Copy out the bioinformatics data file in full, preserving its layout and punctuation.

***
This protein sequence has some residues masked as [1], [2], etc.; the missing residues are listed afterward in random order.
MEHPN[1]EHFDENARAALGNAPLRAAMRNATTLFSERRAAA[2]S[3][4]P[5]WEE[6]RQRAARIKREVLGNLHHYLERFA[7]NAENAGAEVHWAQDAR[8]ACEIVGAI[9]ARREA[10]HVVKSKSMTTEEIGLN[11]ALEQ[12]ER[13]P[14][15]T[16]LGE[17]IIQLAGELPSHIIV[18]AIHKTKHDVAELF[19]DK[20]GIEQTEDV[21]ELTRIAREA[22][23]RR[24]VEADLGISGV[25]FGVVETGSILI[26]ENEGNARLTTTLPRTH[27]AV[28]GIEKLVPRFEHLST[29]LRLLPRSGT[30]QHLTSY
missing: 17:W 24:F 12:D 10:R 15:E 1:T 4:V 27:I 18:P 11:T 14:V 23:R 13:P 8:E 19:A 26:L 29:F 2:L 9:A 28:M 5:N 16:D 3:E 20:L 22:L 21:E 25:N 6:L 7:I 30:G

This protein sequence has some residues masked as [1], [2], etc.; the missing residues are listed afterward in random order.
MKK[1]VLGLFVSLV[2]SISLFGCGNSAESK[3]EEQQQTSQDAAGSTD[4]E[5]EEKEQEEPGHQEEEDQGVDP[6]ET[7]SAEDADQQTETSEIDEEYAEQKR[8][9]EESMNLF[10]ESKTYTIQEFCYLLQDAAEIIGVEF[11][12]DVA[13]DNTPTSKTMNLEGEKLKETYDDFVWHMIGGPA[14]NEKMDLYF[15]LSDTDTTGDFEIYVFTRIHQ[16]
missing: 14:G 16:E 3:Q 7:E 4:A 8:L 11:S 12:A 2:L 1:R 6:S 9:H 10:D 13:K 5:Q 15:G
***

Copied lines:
This protein sequence has some residues masked as [1], [2], etc.; the missing residues are listed afterward in random order.
MEHPN[1]EHFDENARAALGNAPLRAAMRNATTLFSERRAAA[2]S[3][4]P[5]WEE[6]RQRAARIKREVLGNLHHYLERFA[7]NAENAGAEVHWAQDAR[8]ACEIVGAI[9]ARREA[10]HVVKSKSMTTEEIGLN[11]ALEQ[12]ER[13]P[14][15]T[16]LGE[17]IIQLAGELPSHIIV[18]AIHKTKHDVAELF[19]DK[20]GIEQTEDV[21]ELTRIAREA[22][23]RR[24]VEADLGISGV[25]FGVVETGSILI[26]ENEGNARLTTTLPRTH[27]AV[28]GIEKLVPRFEHLST[29]LRLLPRSGT[30]QHLTSY
missing: 17:W 24:F 12:D 10:R 15:E 1:T 4:V 27:I 18:P 11:T 14:V 23:R 13:P 8:E 19:A 26:L 29:F 2:L 9:A 28:M 5:N 16:D 3:E 20:L 22:L 21:E 25:N 6:L 7:I 30:G

This protein sequence has some residues masked as [1], [2], etc.; the missing residues are listed afterward in random order.
MKK[1]VLGLFVSLV[2]SISLFGCGNSAESK[3]EEQQQTSQDAAGSTD[4]E[5]EEKEQEEPGHQEEEDQGVDP[6]ET[7]SAEDADQQTETSEIDEEYAEQKR[8][9]EESMNLF[10]ESKTYTIQEFCYLLQDAAEIIGVEF[11][12]DVA[13]DNTPTSKTMNLEGEKLKETYDDFVWHMIGGPA[14]NEKMDLYF[15]LSDTDTTGDFEIYVFTRIHQ[16]
missing: 14:G 16:E 3:Q 7:E 4:A 8:L 11:S 12:A 2:L 1:R 6:S 9:H 10:D 13:K 5:Q 15:G